Tuesday, February 21, 2012

REVIEW: A SONG OF ICE AND FIRE: A CLASH OF KINGS

A comet the color of blood and flame cuts across the sky. And from the ancient citadel of Dragonstone to the forbidding shores of Winterfell, chaos reigns. Six factions struggle for control of a divided land and the Iron Throne of the Seven Kingdoms, preparing to stake their claims through tempest, turmoil, and war. It is a tale in which brother plots against brother and the dead rise to walk in the night. Here a princess masquerades as an orphan boy; a knight of the mind prepares a poison for a treacherous sorceress; and wild men descend from the Mountains of the Moon to ravage the countryside. Against a backdrop of incest and fratricide, alchemy and murder, victory may go to the men and women possessed of the coldest steel...and the coldest hearts. For when kings clash, the whole land trembles.
 
  As mentioned in my post on A Game of Thrones, at the end of A Game of Thrones, book 1 in the A Song Of Ice And Fire series, the Seven Kingdoms are no longer in harmony, or under rule of one King. At the end of book 1, we have four crowned rulers: King Joffrey Baratheon (*cough* Lannister *cough*), King Renly Baratheon, King Robb Stark and Queen Daenerys Targaryen, all having their eyes on the power seat in King’s Landing. A Clash of Kings starts off with King Stannis Baratheon declaring Joffrey Baratheon a bastard born of incest, sending this declaration throughout all the realm, and stating his intention to lay claim to the Iron Throne of Westeros. The clash of Kings intensifies when Balon Greyjoy of the Iron Islands also proclaims himself King. All these Kings, only one throne…

In A Clash of Kings we find the Stark family separated. Patriarch Ned has been killed, and a mourning Catelyn must be strong as she supports King Robb in his cause while Brandon and Rickon are stuck at Winterfell, feeling abandoned and alone. Sansa is trapped in Kings Landing, in an abusive relationship, and her betrothal to the boy King who had her father killed. Strangely, Joffrey’s hound, Sandor Clegane, seems to be ever so slightly protective of Sansa - this strange dynamic ensures some interesting scenes. Lastly, Arya escapes King Landing by masquerading as an orphan boy and making the journey North with dangerous captives meant for the Night’s Watch. At least she finds a friend in Gendry, King Robert’s illegitimate son (though they don’t know this) – the smith’s apprentice Ned met in A Game of Thrones (voluntarily joining the Watch). This friendship was by far my favourite storyline to follow, and Arya and Gendry were responsible for most of my favourite scenes.

Other storylines follow Jon Snow and the Night’s Watch as they march North of the wall to determine the cause of mysterious disappearances of Rangers, most especially that of Jon’s uncle, Benjen Stark. Tyrion Lannister takes his new job as Hand of the King very seriously, and actually tries to do some good in King’s Landing – a pity he is as surrounded by malice and deceit as Ned Stark was. Lastly we follow Daenerys Targaryen while she and her Khalasar try to survive the merciless Dothraki Sea, as she tries to find a way to return to Westeros to lay claim to her birthright.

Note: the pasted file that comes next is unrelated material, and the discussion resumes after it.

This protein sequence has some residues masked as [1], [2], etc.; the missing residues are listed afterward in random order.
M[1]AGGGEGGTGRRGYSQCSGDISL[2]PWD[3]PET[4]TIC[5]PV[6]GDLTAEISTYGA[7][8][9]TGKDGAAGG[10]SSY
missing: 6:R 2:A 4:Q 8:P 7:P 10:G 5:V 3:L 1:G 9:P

In this new installment we meet a significant number of new characters. We finally meet Robert and Renly's brother, Stannis Baratheon and his army, including the mysterious Red Priestess, Melisandre.
 
We meet Theon Greyjoy’s family, including his pirate sister Asha – one of my new favourites.




We meet Renly Baratheon’s new bride, Marjorie Tyrell; Brienne of Tarth, the newest member of Renly’s Rainbow Guard; Tyrion Lannister’s new page, Pod; and Bran Stark’s new friends, two more of my new favourites, Meera and Jojen Reed.




In A Clash of Kings the lines between friend and foe shift so suddenly it makes your head spin. The thirst for power corrupts souls as quickly as coins of silver buy allegiances, and the only thing that is certain, is that nothing is certain. No character is safe, no character is too important – as Arya says, "Anyone can be killed".




As was the case with A Game of Thrones, this second installment of the A Song Of Ice And Fire series is just as unpredictable as the first. Any lovers of the fantasy genre will love this series. It is as huge and epic as J.R.R Tolkien's The Lord of the Rings trilogy - perhaps even more so. The people of the realm are not only faced with the harsh realities of war, but also a looming threat from beyond the wall, the dangers of sorcerers, and the return of the undead white walkers, direwolves, dragons and giants. Will the people of Westeros stop fighting each other long enough to realise that it is not each other they should be fighting at all?



Product information:
Title: A Song of Ice and Fire: A Clash Of Kings
Author: George R.R Martin
Number of pages: 752
Publisher: Bantam
Year: 1998
ISBN: 0553579908


Season 2 of HBO’s series Game of Thrones will start airing April 1st. Season 2 is based on book 2, A Clash of Kings.




* All the fan art featured in this post was found in a Google image search. Any possible copyright infringements are completely unintentional. I am not responsible for creating these beautiful drawings, and ALL credit goes to the talented artists who created these works.








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